Do you know where your food comes from?

Investigative journalist Eric Schlosser takes a hard look at the fast food industry in America and how it affects society.

Eric Schlosser demands social justice from an industry that he says has largely damaged aspects of American lifestyle.

“An enormous industrial food system has arisen in America that treats animals, and people and the land as though they are completely disposable,” he told the audience at Hendricks Chapel at Syracuse University. 

The first speaker in this year’s University Lecture series is the author of best-selling Fast Food Nation: The Dark Side of the All-American Meal, an investigative report that explores the damages the fast food industry has inflicted on Americans. Schlosser said the fast food industry began to take shape a little more than 40 years ago when an eager salesman who valued uniformity, conformity, and efficiency at all costs bought McDonald’s from two brothers in Los Angeles.

Photo: Stacie Fanelli
Eric Schlosser spoke Tuesday at Hendricks Chapel.

Replay updates from Schlosser's talk from The NewsHouse's live coverage

“A whole new form of pollution began to spread in this country and enter people’s bodies,” he said of the emergence of the fast food industry.

That pollution, he said, has been made possible by practices by major corporations that include false advertising, animal cruelty and unfair labor.

“The food industry is the bedrock of every society. It makes civilization possible and yet our food system was radically transformed in a brief period of time without our knowing it,” Schossler said. “Major food corporations still don’t want the public to know what is in our food, how it’s made, where it comes from, and the effects it has on our bodies.”

Some of the practices major fast food corporations engage in include injecting hormones, steroids and antibiotics into animals that live on factory farms, he said. Most recently, technological advancements have even allowed companies to clone animals, a practice which he finds disturbing.

Margery Wong, a junior nutrition major, said she was surprised by some of the statistics Schlosser provided during the lecture.

“To learn that 80 percent of the antibiotics produced in the U.S. are for livestock, that was really shocking,” she said.

Schlosser said the dissemination of misinformation and lies has caused Americans to develop a perverse relationship with food. He added the obesity rate in America is currently one of the largest in the world; two-thirds of American adults are obese or overweight. Successful marketing on the part of the corporations has also caused an increase in obesity, eating disorders, and depression in young children.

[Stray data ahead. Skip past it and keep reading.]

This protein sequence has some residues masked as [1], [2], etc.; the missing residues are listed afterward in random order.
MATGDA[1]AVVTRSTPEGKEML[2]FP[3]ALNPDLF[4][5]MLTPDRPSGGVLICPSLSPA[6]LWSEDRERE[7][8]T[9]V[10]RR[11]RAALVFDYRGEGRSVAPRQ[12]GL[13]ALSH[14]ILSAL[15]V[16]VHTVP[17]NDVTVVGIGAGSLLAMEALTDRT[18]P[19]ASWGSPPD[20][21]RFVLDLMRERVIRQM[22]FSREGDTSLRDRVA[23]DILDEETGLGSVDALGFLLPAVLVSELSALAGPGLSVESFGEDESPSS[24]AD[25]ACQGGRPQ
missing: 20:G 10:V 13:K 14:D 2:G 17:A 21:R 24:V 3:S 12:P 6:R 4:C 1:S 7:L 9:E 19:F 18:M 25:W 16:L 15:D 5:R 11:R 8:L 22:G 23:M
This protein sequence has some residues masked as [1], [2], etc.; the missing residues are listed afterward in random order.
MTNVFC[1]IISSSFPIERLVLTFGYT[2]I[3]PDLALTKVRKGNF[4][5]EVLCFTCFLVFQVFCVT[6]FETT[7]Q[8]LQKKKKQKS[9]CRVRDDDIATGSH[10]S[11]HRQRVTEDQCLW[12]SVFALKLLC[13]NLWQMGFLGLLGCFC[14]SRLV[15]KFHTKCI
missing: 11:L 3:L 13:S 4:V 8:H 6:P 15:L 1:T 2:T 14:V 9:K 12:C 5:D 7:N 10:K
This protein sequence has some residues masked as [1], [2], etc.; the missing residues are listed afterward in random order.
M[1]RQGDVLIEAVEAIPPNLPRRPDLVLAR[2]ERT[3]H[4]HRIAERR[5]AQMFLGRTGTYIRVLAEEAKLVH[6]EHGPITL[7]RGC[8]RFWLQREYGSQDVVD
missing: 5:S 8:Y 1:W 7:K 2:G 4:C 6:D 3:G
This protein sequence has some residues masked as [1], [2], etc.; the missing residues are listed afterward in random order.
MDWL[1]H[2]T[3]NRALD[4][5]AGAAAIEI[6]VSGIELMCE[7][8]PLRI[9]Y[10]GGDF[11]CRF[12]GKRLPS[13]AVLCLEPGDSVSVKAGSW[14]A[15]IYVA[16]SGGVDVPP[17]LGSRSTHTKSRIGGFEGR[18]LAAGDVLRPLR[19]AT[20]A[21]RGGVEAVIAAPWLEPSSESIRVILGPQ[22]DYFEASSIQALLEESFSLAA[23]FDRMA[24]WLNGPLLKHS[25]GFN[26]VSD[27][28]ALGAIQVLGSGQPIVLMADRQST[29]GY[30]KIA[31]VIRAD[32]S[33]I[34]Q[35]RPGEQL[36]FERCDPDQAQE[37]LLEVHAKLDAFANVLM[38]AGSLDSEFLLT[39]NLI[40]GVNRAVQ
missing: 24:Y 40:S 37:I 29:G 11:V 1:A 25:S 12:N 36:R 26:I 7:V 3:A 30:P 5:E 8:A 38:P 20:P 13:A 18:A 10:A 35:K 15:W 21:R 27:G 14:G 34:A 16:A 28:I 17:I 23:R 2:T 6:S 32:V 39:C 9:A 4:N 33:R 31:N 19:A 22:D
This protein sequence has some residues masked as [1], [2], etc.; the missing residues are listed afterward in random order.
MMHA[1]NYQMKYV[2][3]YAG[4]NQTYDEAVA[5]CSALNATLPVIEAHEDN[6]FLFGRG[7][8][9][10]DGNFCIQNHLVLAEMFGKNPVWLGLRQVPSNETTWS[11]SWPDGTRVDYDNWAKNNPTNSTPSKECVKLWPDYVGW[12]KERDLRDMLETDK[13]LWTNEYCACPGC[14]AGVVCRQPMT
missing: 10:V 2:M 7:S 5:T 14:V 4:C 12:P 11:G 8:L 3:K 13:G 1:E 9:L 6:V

The fast food industry also exploits its workers, both the restaurant employees and migrant farm workers, who work long hours for minimum wage and little benefits.

“The ways in which the food system of today exploits the weak and the poor, how it concentrates power in the hands of the few, the way it threatens our fundamentals, our democratic system, to me, these things are un-American,” he said.

But he remains optimistic.

“A different system is not only necessary but possible,” Schlosser said.

He said the organic food movement and additional food related policies that will guarantee healthy food for all members of society would propel change. Apathy is another obstacle preventing changing in the food industry, and he challenged members of the audience to think about ways they can help by buying organic food or becoming politically involved.

The simple reason? “We are all connected,” he said.

Misty Mesaga, a Syracuse resident, 2009 SU graduate, and vegetarian listened to Schlosser speak to be inspired.

“I feel like he approached [the lecture] from a lot of different avenues and I think that comprehensiveness is very important to get people to understand the issues and to really care about the issues,” she said.

Schlosser ended the lecture with a quote by a Buddhist monk, who he said described perfectly why he continues to advocate for change in the fast food industry. “Once there is seeing there must be acting, otherwise what is the point of seeing?”

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